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The NFL logo at midfield of MetLife Stadium is illuminated by lights on television reporters' videocameras as members of the media are given a tour under a tarp used by crews to keep the turf dry ahead of Super Bowl XLVIII, Wednesday, Jan. 15, 2014, in East Rutherford, N.J.Julio Cortez/The Associated Press

Persuasion Notebook offers quick hits on the business of persuasion from The Globe and Mail's marketing and advertising reporter, Susan Krashinsky. Read more on The Globe's marketing page and follow Susan on Twitter @Susinsky.

No one watches ads.

In an age of recorded television, where the fast-forward button is always at our fingertips, that is the assumption. But at least when it comes to Super Bowl commercials, people are still watching.

Last year's big game spots have been viewed more than 256 million times, cumulatively, on YouTube, Google Inc. said this week.

And the tech giant is expanding its venue for advertisers looking to wring as much digital exposure out of the cost of a Super Bowl spot (priced at roughly $4-million for 30 seconds in the U.S. broadcast, according to reports).

Each year, YouTube has a dedicated channel called AdBlitz, where the highly anticipated, big-budget commercials are posted online as they air on the broadcast. This year, for the first time, it is also hosting the increasingly popular teaser ads that companies put on the Web to boost anticipation in the weeks leading up to kickoff.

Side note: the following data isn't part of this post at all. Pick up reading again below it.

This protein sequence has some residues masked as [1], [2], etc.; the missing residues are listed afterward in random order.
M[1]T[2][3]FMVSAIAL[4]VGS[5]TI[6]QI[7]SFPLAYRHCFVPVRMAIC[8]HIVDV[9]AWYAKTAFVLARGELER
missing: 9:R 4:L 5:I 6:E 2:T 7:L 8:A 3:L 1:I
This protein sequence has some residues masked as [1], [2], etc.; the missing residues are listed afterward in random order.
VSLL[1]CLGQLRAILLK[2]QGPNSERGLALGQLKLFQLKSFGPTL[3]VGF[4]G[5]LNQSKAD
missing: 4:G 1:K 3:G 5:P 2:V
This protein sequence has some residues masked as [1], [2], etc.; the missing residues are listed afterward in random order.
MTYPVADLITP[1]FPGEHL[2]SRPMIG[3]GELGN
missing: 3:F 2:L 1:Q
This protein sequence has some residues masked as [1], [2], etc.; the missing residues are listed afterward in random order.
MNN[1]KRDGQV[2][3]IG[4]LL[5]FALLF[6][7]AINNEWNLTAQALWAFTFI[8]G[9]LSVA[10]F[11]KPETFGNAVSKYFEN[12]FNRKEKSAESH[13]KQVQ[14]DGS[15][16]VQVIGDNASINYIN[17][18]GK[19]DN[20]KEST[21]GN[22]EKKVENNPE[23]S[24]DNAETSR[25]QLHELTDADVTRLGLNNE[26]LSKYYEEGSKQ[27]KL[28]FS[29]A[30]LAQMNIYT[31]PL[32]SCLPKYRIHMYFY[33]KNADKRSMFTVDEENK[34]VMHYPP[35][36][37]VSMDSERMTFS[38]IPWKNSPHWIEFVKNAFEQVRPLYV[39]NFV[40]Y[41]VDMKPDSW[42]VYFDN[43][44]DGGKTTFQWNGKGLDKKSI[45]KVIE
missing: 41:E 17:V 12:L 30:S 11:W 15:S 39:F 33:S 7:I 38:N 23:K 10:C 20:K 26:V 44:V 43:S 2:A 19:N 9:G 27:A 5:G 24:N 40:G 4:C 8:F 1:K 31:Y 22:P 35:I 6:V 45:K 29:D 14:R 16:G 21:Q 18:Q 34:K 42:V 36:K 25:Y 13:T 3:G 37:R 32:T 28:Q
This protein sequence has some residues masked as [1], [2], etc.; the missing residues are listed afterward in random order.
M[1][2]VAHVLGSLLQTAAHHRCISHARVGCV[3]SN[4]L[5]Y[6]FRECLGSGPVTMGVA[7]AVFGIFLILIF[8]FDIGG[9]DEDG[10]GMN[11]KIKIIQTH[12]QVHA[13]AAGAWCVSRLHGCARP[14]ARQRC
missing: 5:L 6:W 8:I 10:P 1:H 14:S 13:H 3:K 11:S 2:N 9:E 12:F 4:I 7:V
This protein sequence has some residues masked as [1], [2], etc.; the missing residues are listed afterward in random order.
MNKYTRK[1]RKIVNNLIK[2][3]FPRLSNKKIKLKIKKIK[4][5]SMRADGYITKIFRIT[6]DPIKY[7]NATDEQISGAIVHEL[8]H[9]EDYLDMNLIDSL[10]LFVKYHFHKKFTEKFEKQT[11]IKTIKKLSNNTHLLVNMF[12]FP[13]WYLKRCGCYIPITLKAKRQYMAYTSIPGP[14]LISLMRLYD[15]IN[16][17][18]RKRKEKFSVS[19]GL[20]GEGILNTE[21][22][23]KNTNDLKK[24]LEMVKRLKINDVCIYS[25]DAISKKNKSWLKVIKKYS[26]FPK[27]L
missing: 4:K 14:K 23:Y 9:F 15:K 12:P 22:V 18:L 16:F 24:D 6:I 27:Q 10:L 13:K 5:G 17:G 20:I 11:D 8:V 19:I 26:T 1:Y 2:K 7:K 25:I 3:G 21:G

In olden days, a company guarded its Super Bowl commercial plans closely; but in recent years, the competition for consumers' attention has shifted in part to social media. That means more and more advertisers are running what are essentially previews of their Big Game spots – commercials for commercials.

Now, YouTube is creating a central clearinghouse for that pre-game ad action.

The AdBlitz channel has an added use for Canadian viewers: because of how television rights work, the advertisers who pay big bucks to be part of the U.S. broadcast would need to buy time here as well for their glitzy commercials to appear in the Canadian broadcast. Some do, but those that do not are not visible here. (More on why that is, here.) So for the particular type of person who considers the over-the-top expensive ads to be part of the Super Bowl fun, the Internet has become a convenient Super Bowl companion (and an easy way for those U.S. advertisers to make inroads with Canadian viewers for free.)

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